Chinese pollution makes American storms worse
By Jonathan M. Gitlin | Published: March 12, 2007 - 12:12PM CT
They say all politics are local, but perhaps they should also say that pollution is global. We already know that the more severe effects of climate change won't be on the countries that contribute the most carbon but the poorest parts of the world, and that's not the only example. Although the past few decades have seen huge improvements made in air quality in the US, booming industrial production in China coupled with much more lax environmental regulation has seen the air quality in that nation plummet.
But the consequences of this pollution aren't just being felt in China and the surrounding regions. New research from a team at Texas A University has looked at the effect of pollution from power plants in China and India and demonstrated an effect on the Pacific storm track. Aerosols and soot from coal power stations are seeding clouds leading to alterations in the frequency and severity of weather events over the US. Comparing satellite data between two 10-year periods—1984-1994 and 1994-2005—there was a significant increase in storms of between 20 and 50 percent in the latter period, especially around winter.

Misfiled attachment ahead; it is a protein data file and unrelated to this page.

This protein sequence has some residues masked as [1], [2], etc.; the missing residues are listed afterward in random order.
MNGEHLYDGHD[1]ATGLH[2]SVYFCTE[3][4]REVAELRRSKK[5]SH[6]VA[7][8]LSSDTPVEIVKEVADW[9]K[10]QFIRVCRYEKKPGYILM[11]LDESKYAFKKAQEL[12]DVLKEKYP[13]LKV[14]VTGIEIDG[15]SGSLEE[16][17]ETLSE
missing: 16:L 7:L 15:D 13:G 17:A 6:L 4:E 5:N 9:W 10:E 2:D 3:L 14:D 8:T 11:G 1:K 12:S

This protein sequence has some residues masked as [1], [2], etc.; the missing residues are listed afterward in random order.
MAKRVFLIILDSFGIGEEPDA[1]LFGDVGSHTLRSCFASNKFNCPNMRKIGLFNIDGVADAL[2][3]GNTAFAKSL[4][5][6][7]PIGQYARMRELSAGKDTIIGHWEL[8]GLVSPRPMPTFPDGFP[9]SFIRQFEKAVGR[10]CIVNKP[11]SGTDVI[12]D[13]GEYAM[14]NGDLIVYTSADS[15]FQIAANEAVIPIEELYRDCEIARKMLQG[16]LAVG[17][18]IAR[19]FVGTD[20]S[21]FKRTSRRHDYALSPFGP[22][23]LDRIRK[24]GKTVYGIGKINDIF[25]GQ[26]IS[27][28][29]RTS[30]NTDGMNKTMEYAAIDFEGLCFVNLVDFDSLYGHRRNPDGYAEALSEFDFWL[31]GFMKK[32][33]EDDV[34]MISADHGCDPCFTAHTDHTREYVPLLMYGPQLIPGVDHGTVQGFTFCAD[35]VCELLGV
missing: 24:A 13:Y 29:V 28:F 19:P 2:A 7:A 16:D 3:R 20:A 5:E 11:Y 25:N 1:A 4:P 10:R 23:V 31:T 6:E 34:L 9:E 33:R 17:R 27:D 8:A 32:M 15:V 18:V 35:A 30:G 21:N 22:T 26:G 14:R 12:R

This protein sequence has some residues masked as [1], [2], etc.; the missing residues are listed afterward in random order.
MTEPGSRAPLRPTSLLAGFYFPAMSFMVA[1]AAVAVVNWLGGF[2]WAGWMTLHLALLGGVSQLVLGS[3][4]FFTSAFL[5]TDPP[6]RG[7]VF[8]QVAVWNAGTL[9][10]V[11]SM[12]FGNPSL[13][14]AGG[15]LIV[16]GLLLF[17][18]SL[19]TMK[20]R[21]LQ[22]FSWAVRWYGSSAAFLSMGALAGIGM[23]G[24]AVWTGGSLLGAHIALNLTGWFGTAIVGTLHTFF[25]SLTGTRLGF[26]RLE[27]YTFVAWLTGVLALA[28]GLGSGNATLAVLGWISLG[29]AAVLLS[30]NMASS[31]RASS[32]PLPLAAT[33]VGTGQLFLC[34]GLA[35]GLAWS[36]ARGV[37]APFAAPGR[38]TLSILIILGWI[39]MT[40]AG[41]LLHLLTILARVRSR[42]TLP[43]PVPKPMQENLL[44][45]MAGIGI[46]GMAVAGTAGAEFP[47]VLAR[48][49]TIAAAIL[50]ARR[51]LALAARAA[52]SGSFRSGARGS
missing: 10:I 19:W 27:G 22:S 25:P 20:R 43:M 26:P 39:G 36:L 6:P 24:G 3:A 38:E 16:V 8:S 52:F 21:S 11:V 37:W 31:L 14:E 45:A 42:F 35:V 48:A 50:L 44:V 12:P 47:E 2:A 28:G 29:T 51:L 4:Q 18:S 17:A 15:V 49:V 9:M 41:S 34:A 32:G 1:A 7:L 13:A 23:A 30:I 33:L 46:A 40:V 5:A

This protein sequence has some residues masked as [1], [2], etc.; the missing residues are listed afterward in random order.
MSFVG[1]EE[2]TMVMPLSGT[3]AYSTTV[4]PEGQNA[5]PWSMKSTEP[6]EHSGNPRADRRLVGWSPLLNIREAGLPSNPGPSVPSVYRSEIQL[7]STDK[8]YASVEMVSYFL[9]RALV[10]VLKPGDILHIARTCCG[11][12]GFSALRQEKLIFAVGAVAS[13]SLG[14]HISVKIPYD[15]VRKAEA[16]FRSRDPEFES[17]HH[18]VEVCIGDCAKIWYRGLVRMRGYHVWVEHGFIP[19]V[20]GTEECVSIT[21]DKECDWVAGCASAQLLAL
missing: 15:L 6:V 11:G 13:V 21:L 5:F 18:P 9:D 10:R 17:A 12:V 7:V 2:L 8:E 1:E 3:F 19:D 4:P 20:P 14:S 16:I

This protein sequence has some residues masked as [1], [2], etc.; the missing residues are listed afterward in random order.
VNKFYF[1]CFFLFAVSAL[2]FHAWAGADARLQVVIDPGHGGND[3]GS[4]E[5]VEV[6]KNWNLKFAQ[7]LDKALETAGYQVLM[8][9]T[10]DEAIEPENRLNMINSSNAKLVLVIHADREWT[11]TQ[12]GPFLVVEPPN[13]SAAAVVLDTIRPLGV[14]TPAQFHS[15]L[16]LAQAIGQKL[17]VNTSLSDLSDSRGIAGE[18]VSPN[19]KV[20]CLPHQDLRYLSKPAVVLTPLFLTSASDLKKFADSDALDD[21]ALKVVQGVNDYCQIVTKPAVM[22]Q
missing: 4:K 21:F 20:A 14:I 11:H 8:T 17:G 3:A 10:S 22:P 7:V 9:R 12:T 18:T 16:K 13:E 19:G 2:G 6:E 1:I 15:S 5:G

There are also knock-on effects predicted to influence climate change in the arctic, where dark soot deposits can change the albedo and further exacerbate the fast warming trend we are seeing in this region.
As the polluters in this case are India and China, there isn't a huge amount that the people affected by these increasingly strong winter storms can do, but there are some signs that attitudes in the region are changing. China in particular has been making more noises about cleaning up its act, and certainly has the political structure whereby changes can be forced through with much greater ease than the horse trading we see in the West. Still, with the oft-quoted figure of one new coal-fired power-plant coming online each week in China, the problem may well get worse before it gets better.